CALL FOR PAPERS ANNOUNCEMENT:
Inaugural Meeting of the AALS Section on Economic Globalization and Governance
2014 AALS Annual Meeting
Section Meeting: January 3rd, 8:30 am to 10:15 a.m.
New York, New York
After several years of consideration, in August, 2013 the Section on Economic Globalization and Governance (“SEGG”) received approval as a provisional section of the AALS. SEGG is sponsoring a Call for Papers for its program during the AALS 2014 Annual Meeting in New York City. A description of the subject of the Call for Papers appears below.
Comparative Corporate Governance Meets Demands for Greater Diversity:
In Favor of Hard, Soft or No Legal Supports for Enhancing Board Diversity?
The centerpiece of SEGG’s inaugural panel is the legislative and regulatory efforts to promote greater ethnic and gender diversity on corporate boards which have been launched around the world in the past few years. The international drive to enhance board diversity is of paramount importance because board-centric governance remains preeminent in virtually all business entities of substantial scope. Second, globalization has enhanced the breadth and influence of corporate affairs, and hence the power of corporate boards of directors worldwide. Third, the project of enhancing board diversity remains complex and contested, as is evident in the variety of approaches extant, their results, and the myriad opinions surrounding them. For this reason, greater academic attention to this subject is warranted.
Gender-parity laws appear to be achieving particular prominence. Parliaments in Italy, the Netherlands, Iceland and Belgium have enacted gender-based laws recently; Norway’s and Spain’s (very different) quota laws have existed for several years. France adopted a 40% quota law in 2011. Australia adopted a “comply or explain” law effective January, 2012; and last year the UK also endorsed a similar disclosure-based rule. In November 2012 the EU Commission proposed legislation embracing 40% representation of “the under-represented sex” in non-executive board positions by 2020.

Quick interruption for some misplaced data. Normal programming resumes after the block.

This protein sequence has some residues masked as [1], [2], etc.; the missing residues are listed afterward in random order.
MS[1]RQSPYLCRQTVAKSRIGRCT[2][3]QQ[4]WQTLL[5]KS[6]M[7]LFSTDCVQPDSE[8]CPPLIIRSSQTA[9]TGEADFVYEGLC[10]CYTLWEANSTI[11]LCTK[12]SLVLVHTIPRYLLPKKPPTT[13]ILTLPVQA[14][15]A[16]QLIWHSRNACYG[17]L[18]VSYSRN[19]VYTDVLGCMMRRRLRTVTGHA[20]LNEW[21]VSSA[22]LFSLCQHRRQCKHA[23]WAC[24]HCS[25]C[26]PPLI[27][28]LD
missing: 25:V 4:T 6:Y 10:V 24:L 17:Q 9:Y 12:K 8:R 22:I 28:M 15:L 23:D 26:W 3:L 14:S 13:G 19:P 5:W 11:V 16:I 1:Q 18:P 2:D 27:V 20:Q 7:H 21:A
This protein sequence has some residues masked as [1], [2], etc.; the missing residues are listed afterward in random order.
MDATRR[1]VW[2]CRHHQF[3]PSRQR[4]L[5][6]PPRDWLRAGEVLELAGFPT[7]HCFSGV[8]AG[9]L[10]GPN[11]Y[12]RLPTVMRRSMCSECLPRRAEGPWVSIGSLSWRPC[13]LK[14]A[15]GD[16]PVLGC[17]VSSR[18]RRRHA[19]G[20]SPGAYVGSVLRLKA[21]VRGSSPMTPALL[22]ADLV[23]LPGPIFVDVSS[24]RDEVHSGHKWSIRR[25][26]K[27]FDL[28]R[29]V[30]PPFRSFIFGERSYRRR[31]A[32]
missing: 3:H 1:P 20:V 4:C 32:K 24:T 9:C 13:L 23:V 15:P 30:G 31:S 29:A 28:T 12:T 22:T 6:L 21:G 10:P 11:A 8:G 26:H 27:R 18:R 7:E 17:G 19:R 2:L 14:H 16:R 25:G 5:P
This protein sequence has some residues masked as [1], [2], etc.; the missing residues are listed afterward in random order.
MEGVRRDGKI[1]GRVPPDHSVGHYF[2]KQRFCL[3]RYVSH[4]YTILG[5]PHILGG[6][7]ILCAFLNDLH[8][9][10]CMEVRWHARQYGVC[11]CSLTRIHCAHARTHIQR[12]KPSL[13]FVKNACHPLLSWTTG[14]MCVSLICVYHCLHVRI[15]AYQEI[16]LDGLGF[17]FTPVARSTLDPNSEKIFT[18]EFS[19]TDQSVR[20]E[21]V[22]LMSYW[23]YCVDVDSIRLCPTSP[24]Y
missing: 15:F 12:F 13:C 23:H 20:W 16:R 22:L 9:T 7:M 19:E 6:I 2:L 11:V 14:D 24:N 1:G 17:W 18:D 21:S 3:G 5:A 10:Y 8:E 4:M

Here in the U.S., the SEC now requires public companies to enunciate whether they consider diversity in evaluating board candidates and “how diversity is considered.” Finally, in response to data emerging from a UC Davis study, in August 2013 the California Senate passed a resolution calling for the state’s companies to have more women on their boards. Mirroring this increase in hard and soft regulations to promote diversity, there is greater study of board diversity and its effects in management and law journals and by management consultants. For example, studies by McKinsey, the Conference Board and Catalyst support the value-added of greater board diversity.
Perhaps ironically, alongside this push for greater demographic diversity on boards, there is greater pluralism in conceptualizing the role and functions of corporate directors, consistent with the waning absolutism of shareholder primacy theory. In sum, international interest in corporate governance has never been greater, and it is paralleled by interest in enhancing the demographic diversity of corporate boards. This drive reflects a twin concern for promoting both economic growth (diverse boards may better counter wealth-destroying groupthink and perhaps even excessive managerial agency costs) and also promoting social justice (diverse boards reflect meritocratic values and may bolster more sustainable, socially responsible business practices).